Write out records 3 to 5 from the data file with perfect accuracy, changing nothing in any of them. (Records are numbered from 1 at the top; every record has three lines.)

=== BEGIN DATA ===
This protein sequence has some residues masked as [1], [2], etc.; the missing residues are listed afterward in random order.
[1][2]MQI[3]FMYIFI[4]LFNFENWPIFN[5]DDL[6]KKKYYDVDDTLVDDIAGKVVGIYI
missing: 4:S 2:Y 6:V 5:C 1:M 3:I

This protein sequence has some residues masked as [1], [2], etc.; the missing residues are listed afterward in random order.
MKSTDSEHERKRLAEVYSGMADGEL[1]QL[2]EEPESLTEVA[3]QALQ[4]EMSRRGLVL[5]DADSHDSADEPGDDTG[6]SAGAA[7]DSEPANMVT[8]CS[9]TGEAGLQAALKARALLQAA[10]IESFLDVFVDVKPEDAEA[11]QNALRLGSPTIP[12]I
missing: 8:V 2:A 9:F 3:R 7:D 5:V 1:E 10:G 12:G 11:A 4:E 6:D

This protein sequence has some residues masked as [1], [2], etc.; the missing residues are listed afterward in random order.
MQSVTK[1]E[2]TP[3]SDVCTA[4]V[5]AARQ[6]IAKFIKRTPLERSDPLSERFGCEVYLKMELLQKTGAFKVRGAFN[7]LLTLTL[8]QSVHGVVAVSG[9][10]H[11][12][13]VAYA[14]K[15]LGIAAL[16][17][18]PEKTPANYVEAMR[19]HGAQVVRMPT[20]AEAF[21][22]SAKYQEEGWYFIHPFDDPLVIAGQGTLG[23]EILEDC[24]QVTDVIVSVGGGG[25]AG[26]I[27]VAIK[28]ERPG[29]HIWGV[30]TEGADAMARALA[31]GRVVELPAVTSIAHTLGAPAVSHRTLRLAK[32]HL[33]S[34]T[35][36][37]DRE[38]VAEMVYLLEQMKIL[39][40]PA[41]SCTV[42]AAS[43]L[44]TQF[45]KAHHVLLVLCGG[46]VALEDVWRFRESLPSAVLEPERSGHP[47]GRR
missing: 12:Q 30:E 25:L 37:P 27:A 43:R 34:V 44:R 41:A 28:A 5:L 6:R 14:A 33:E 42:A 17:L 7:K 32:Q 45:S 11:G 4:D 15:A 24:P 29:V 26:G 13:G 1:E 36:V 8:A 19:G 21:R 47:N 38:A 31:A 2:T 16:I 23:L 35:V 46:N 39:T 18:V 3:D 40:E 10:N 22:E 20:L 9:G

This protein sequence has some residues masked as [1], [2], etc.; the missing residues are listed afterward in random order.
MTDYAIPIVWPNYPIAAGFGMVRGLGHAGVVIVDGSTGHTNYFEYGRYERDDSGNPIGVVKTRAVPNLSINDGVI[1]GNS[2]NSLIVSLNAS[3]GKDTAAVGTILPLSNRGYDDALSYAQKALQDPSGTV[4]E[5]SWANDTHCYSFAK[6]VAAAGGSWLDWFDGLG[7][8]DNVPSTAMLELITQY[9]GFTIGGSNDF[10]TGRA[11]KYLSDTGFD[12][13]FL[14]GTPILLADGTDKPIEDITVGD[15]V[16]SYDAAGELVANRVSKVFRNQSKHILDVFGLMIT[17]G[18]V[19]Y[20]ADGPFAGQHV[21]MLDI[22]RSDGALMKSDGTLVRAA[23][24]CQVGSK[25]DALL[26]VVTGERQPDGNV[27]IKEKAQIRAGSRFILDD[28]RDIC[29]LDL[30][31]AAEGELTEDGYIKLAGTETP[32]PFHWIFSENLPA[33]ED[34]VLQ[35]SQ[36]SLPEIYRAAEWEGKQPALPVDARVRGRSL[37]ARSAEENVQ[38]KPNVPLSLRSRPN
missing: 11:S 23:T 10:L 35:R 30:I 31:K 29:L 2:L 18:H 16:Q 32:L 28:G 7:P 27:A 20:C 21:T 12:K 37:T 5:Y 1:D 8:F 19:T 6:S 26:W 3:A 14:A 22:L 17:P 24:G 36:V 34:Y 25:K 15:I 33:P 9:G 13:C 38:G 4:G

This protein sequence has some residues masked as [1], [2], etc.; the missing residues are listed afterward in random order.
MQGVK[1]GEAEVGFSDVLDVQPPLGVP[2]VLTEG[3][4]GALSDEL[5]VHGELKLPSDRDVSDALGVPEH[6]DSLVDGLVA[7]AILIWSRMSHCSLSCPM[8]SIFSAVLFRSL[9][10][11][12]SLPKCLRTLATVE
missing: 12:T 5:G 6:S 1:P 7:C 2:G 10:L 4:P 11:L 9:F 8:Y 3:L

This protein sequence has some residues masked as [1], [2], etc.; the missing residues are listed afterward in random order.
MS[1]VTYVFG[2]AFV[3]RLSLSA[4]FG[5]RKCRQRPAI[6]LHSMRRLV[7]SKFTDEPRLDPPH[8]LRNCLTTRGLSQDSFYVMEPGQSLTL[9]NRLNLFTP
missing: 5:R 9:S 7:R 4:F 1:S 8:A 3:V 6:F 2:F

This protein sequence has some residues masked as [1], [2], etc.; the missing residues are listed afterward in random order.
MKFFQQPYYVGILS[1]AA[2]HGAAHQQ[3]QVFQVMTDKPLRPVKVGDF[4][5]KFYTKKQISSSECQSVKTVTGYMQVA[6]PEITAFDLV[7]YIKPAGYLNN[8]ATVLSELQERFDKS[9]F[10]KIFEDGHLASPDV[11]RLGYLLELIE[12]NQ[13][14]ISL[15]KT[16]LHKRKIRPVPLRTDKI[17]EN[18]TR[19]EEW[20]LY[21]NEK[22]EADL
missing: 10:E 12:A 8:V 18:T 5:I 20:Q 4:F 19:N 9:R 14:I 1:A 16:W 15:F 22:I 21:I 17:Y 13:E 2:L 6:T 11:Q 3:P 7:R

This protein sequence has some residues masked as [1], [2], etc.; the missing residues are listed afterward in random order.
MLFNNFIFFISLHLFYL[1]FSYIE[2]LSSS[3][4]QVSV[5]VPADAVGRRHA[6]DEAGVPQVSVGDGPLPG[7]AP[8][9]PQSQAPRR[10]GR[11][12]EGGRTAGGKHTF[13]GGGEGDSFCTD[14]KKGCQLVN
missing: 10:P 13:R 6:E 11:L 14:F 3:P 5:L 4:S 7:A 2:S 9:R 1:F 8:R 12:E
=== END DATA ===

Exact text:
This protein sequence has some residues masked as [1], [2], etc.; the missing residues are listed afterward in random order.
MQSVTK[1]E[2]TP[3]SDVCTA[4]V[5]AARQ[6]IAKFIKRTPLERSDPLSERFGCEVYLKMELLQKTGAFKVRGAFN[7]LLTLTL[8]QSVHGVVAVSG[9][10]H[11][12][13]VAYA[14]K[15]LGIAAL[16][17][18]PEKTPANYVEAMR[19]HGAQVVRMPT[20]AEAF[21][22]SAKYQEEGWYFIHPFDDPLVIAGQGTLG[23]EILEDC[24]QVTDVIVSVGGGG[25]AG[26]I[27]VAIK[28]ERPG[29]HIWGV[30]TEGADAMARALA[31]GRVVELPAVTSIAHTLGAPAVSHRTLRLAK[32]HL[33]S[34]T[35][36][37]DRE[38]VAEMVYLLEQMKIL[39][40]PA[41]SCTV[42]AAS[43]L[44]TQF[45]KAHHVLLVLCGG[46]VALEDVWRFRESLPSAVLEPERSGHP[47]GRR
missing: 12:Q 30:E 25:L 37:P 27:A 43:R 34:V 44:R 41:A 28:A 5:L 6:R 14:A 33:E 42:A 17:L 7:K 32:Q 45:S 11:G 4:D 15:A 24:P 29:V 26:G 13:G 1:E 36:V 8:A 19:G 21:R 47:N 38:A 31:A 2:T 16:I 23:L 35:V 46:N 39:T 18:V 3:D 40:E 10:N 22:E 20:L 9:G

This protein sequence has some residues masked as [1], [2], etc.; the missing residues are listed afterward in random order.
MTDYAIPIVWPNYPIAAGFGMVRGLGHAGVVIVDGSTGHTNYFEYGRYERDDSGNPIGVVKTRAVPNLSINDGVI[1]GNS[2]NSLIVSLNAS[3]GKDTAAVGTILPLSNRGYDDALSYAQKALQDPSGTV[4]E[5]SWANDTHCYSFAK[6]VAAAGGSWLDWFDGLG[7][8]DNVPSTAMLELITQY[9]GFTIGGSNDF[10]TGRA[11]KYLSDTGFD[12][13]FL[14]GTPILLADGTDKPIEDITVGD[15]V[16]SYDAAGELVANRVSKVFRNQSKHILDVFGLMIT[17]G[18]V[19]Y[20]ADGPFAGQHV[21]MLDI[22]RSDGALMKSDGTLVRAA[23][24]CQVGSK[25]DALL[26]VVTGERQPDGNV[27]IKEKAQIRAGSRFILDD[28]RDIC[29]LDL[30][31]AAEGELTEDGYIKLAGTETP[32]PFHWIFSENLPA[33]ED[34]VLQ[35]SQ[36]SLPEIYRAAEWEGKQPALPVDARVRGRSL[37]ARSAEENVQ[38]KPNVPLSLRSRPN
missing: 11:S 23:T 10:L 35:R 30:I 31:K 29:L 2:L 18:H 16:Q 32:L 28:G 7:P 27:A 20:C 21:T 12:K 37:T 5:Y 1:D 8:F 19:T 6:S 26:W 3:A 14:A 22:L 17:P 24:G 36:V 34:Y 25:K 15:I 33:P 9:G 13:C 38:G 4:G

This protein sequence has some residues masked as [1], [2], etc.; the missing residues are listed afterward in random order.
MQGVK[1]GEAEVGFSDVLDVQPPLGVP[2]VLTEG[3][4]GALSDEL[5]VHGELKLPSDRDVSDALGVPEH[6]DSLVDGLVA[7]AILIWSRMSHCSLSCPM[8]SIFSAVLFRSL[9][10][11][12]SLPKCLRTLATVE
missing: 12:T 5:G 6:S 1:P 7:C 2:G 10:L 4:P 11:L 9:F 8:Y 3:L